Big Data Versus The SAT(▼)(▲)
March 24, 2014
You would think that in the emerging world of big data, where Amazon has gone from recommending books to predicting what your next purchase will be, we should be able to find ways to predict how well a student will do in college, and more than that, predict the colleges where he will thrive and reach his potential. Colleges have a rich database at their disposal: high school transcripts, socio-economic data such as household income and family educational background, recommendations and the extra-curricular activities of every applicant, and data on performance ex post for those who have attended. For many universities, this is a database that encompasses hundreds of thousands of students.
Last year, I had to make the decision on which college to attend. Thankfully, I had managed to get fairly high scores on my SATs, but all that did was give me the possibility of having access to most colleges, I still had to pick which ones to apply for. The only easily accessible data points I could use to make these decisions were the locations of the colleges and the strengths of their computer science programs, the latter of which varied wildly depending on which study you looked at. Basically, I applied for and chose the U of A because it was close to home and the computer science program was supposed to be pretty decent. I wasn’t set on staying in Tucson, but the convenience and the lower in-state tuition was simply easier since I didn’t have any explicit reasons to choose any other universities. While I’m not unhappy with my decision, I would not be at all surprised if I’m missing out on some college out there that would have been a much better fit for me. I have no idea if that’s true though, because the way the system is right now, the job to find which college is right is left completely up to the student. This makes no sense whatsoever. We are forcing the student to pick from hundreds of colleges, the cultures and student bodies of which they know very little about, when we could instead shift the hard work onto the colleges. Colleges know very much about their own cultures and student bodies, and they also get tons of data on every student that is applying. Why not analyze all of this data and come up with educated guesses as to which schools could be right for individual students? My decision could have been completely different if I had been presented with a list of colleges telling me that I am statistically more likely to be a good match there than I am at the U of A, or any other college. I could always ignore the list and choose what I wanted anyway, but the existence of such a tool would completely change the way I, and all students, go about picking universities.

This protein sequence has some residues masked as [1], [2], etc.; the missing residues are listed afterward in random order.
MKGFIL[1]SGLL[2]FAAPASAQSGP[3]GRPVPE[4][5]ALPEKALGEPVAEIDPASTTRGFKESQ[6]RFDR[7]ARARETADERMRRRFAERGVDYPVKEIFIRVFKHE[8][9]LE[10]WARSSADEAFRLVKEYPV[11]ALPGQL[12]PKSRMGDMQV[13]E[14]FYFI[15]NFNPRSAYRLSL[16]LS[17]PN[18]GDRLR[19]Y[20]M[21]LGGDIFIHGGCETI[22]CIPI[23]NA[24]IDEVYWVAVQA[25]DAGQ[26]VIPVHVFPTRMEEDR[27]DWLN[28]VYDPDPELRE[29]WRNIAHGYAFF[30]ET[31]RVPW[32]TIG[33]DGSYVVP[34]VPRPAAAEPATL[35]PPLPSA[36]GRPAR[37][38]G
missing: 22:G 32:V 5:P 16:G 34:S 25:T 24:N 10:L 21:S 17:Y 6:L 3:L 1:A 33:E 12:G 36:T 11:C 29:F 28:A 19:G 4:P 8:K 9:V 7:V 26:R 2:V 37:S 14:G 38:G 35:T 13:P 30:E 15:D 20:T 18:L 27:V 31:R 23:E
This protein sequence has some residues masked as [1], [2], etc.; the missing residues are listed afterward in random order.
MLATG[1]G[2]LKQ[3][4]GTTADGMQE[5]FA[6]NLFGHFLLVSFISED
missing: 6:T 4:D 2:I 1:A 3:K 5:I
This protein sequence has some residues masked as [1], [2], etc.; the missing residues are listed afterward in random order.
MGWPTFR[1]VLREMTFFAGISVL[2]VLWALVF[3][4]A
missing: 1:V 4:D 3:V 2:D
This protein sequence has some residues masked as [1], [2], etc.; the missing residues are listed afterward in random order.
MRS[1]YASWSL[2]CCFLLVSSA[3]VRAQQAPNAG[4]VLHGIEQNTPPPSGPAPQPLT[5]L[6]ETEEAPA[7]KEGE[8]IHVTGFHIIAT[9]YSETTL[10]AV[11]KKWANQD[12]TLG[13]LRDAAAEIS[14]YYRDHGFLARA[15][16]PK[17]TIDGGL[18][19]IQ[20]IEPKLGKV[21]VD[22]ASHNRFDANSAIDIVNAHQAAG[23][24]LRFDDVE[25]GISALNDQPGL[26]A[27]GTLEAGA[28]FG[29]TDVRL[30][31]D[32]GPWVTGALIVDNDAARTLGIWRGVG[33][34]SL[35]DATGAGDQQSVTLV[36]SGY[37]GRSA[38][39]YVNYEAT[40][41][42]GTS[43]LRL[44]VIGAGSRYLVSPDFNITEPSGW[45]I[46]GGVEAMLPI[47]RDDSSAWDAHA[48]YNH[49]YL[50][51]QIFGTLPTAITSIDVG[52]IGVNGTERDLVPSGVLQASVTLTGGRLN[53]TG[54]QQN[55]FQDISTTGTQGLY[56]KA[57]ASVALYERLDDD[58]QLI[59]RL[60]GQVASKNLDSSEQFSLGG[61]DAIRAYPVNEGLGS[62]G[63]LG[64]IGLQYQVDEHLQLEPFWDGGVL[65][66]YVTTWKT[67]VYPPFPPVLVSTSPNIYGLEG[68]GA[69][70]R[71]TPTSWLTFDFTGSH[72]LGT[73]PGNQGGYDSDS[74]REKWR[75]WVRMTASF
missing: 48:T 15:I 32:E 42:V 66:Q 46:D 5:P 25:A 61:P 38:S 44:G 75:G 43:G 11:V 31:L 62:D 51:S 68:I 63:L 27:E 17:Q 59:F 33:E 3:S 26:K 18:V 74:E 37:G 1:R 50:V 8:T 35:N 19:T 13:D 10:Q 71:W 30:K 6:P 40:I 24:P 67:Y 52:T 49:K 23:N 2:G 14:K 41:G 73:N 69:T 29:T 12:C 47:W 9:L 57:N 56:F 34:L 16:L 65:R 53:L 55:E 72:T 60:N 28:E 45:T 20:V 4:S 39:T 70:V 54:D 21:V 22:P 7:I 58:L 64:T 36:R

As Bookstaber discusses in his article, this isn’t an impossible goal. While setting up a new system based on big data would certainly not be easy, and would likely take years before it reached a fully optimal level, the actual tools with which to analyze the data already exist in companies like Google, Facebook and Amazon. Wouldn’t it be nice if we could use the methods these companies have already developed for analyzing big data from millions of individuals as a way to improve our education system instead of just to serve targeted ads?